Figure 1                                                                       Figure 2

            Figure 3                                                                       Figure 4 Figures 1-3 show examples of how the fraction of activated ice crystals depended on the variation of relative humidity with respect to ice (RHice) for three different dust types, Saharan (SD1 and SD2) and Asian Dust (AD1) at a given temperature, T. The experiments consistently showed a bimodal behaviour in Nfraction with two distinct activation modes whose relative magnitudes were a function of T and RHice. Figure 4 shows a surface plot of Nice as a function of RHice and T. Note that through either an increase in temperature or RHice, the second mode can become active. At the critical -38oC level (not shown) homogenous nucleation then became the dominant nucleation mode.

The two modes appeared to behave very differently with one activating below water saturation and the other at water saturation. The high RH mode nucleated on average between five and ten times the fraction of the low RH mode for SD. This behaviour is not accounted for in numerical cloud models.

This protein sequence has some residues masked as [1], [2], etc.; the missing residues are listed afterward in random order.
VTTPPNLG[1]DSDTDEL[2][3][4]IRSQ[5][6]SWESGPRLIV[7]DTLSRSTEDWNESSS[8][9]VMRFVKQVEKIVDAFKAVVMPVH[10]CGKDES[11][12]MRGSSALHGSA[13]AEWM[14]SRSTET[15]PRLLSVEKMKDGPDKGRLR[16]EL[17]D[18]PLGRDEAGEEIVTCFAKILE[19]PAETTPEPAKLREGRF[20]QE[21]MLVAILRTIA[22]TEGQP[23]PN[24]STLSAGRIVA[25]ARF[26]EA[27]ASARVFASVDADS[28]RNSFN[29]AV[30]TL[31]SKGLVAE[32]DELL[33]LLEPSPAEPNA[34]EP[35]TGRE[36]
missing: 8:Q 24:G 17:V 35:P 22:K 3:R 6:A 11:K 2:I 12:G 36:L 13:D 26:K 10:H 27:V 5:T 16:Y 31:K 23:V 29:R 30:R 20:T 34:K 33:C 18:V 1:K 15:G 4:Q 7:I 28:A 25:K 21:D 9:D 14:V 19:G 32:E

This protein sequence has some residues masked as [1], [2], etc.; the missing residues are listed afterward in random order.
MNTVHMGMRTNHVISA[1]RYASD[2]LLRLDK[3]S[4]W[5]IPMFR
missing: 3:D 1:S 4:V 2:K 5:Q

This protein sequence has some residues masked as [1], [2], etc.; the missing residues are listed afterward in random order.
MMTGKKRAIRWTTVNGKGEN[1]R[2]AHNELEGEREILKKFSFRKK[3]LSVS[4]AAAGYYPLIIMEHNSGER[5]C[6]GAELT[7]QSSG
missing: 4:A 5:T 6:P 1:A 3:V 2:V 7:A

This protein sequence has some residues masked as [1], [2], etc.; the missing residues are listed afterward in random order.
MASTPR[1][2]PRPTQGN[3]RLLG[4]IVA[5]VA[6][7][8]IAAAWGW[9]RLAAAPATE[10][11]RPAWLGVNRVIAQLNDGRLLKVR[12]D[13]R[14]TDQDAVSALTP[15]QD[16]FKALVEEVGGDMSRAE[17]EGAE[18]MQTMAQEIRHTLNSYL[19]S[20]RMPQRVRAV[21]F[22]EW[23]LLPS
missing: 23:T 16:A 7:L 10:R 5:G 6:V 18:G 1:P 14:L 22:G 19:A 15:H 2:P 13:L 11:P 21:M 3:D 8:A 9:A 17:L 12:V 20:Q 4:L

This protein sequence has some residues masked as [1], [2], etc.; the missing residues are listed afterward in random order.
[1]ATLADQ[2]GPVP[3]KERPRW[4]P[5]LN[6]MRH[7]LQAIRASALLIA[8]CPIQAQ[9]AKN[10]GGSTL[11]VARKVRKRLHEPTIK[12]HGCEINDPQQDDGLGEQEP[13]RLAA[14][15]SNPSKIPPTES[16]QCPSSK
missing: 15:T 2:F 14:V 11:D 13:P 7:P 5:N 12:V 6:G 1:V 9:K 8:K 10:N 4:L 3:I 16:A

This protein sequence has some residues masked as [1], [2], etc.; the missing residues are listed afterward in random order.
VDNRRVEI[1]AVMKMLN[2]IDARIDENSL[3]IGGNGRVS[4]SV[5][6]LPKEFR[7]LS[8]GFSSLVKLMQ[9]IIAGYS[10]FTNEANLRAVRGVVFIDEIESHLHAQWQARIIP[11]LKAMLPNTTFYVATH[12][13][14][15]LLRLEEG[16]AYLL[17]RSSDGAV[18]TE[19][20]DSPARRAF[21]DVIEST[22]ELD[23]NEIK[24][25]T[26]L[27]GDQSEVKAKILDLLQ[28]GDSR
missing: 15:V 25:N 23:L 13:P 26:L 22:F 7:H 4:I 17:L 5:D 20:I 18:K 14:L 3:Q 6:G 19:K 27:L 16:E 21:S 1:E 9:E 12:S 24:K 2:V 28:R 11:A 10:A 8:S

The magnitude of the second activation mode was found to be similar for both SD and AD dusts, highlighting that parameterisation of ice nucleation on desert dust may be simplified in some cases. Interestingly, the active fraction of AD was observed to increase dramatically when water saturation was approached, up to eight-fold in going from typically 5% sub-saturated with respect to liquid water to just above water saturation. In another experiment, Arizona test dusts (ATD) were examined and they were found to be significantly more active with a high fraction of dust particles being activated as ice nuclei at considerably lower saturation ratios than for AD. These results may have implications for explaining some observations of high ice number concentrations in clouds; however, further work is needed in this area to confirm this hypothesis.

Non-linear regression models were applied to the data to provide a functional description of the bimodal behaviour and were of the form

where Nfrac,1 is the fraction of dust activated as IN due to the deposition mode, Nfrac,2 is the fraction activated due to condensation freezing and Nfrac,3 is the temperature dependence of the condensation freezing mode, NF is the total dependence of the activated fraction due to both deposition and condensation, scrit is the critical supersaturation, si is the supersaturation with respect to ice and T is the absolute temperature. The parameters, b1-b9, were obtained by solving with a non-linear regression technique using the Gauss-Newton method.

            The results will be described in greater detail and the consequences for its inclusion in cloud resolving models discussed.